Join Date: Dec 2011
Feedback Score: 7 reviews
Bass is about Sd, which is the effective piston diameter of a driver.
A 6.5 can get a little bit of air moving. Maybe even enough to get perceptible bass in a small room (as Z has noted). Actually, I know they can. I've built speakers like that. They're in my living room, and they sound pretty good (I used the now discontinued Vifa M18WO as my midbass).
For actual subwoofer output, from 50Hz on down to single digits, you need to move more air, and move it further. 8s are a good place to start for a room in your house. 10s are better. 12s are nice. Multiple 12s are really great. multiple 12s with big heavy passive radiators are awesome. My subs at home are quad long throw 12s (2 per box) (59mmX-max) with 2.5kg PRs, in boxes tuned to about 7Hz. They rattle the walls enough to make the drywall crack in the corners. I'm getting good at fixing it.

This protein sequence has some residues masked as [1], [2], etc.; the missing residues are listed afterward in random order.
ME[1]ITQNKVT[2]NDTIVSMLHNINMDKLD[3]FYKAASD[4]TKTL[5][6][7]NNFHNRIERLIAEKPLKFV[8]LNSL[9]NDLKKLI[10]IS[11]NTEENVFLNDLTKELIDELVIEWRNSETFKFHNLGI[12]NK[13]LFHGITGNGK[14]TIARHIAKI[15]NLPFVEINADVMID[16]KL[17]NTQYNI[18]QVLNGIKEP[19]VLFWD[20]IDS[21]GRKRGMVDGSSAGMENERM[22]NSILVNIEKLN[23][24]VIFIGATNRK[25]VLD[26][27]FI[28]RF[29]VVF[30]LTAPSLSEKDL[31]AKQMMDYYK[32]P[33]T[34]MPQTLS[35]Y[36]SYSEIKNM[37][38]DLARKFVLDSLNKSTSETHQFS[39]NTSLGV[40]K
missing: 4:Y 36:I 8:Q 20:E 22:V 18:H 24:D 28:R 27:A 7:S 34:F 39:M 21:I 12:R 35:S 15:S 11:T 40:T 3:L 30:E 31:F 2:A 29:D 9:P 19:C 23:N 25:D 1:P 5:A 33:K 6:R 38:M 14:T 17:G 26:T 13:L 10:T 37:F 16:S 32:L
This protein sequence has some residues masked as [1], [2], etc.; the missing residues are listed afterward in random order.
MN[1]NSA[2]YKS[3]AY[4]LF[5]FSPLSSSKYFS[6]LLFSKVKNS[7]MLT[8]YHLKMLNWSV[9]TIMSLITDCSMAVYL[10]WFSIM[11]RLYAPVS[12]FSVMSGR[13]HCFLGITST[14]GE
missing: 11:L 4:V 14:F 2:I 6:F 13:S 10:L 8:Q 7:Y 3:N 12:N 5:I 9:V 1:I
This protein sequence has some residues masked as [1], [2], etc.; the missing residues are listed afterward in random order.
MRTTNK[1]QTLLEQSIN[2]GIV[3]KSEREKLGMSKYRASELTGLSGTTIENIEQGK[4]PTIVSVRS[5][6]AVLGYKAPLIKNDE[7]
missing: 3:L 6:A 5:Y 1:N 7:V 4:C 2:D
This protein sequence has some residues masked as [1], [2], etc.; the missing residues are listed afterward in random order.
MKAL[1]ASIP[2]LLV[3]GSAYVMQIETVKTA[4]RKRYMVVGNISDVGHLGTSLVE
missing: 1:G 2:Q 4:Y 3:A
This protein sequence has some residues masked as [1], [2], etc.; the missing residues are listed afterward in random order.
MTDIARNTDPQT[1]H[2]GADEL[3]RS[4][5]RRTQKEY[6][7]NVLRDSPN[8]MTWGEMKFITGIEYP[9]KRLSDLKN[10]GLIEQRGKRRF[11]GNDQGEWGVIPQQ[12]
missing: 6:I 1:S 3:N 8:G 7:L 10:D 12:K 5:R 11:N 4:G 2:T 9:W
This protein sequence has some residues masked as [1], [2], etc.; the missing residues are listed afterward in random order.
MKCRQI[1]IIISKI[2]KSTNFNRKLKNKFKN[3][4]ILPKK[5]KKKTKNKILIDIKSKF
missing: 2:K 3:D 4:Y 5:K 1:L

In a car, the rules are different. There's road noise, which goes up almost exponentially when you increase speed. There's also cabin gain, which gives you north of 6dB per octave starting around 100Hz and increasing as you go down in frequency. Cabin gain (the result of functionally being inside the outer chamber of a 4th order isobaric bandpass subwoofer) is what lets you get decent bass in a car with a single 10 or 12" woofer in the trunk powered by a few hundred watts.
If you want really good, tight, responsive, bass in a car, you want a sealed subwoofer, or subwoofers, with large Xmax, a flat BL curve (maybe something based on XBL^2 motor technology, or at the least, a very underhung voice coil), and Thiel-Small parameters that make it happy in 1-2cuft with a Q around 0.6. Tune the box so it matches the cabin gain in your car (in my 4dr, the gain is a little more than 6dB/octave and starts at 120Hz, and has a big bump at 58, and a big null at 29), and feed it 300-500W. Use a parametric EQ to tweak the peaks. You can't fix dips, those are nulls and are an acoustic issue. Move the sub around in the car to take care of them.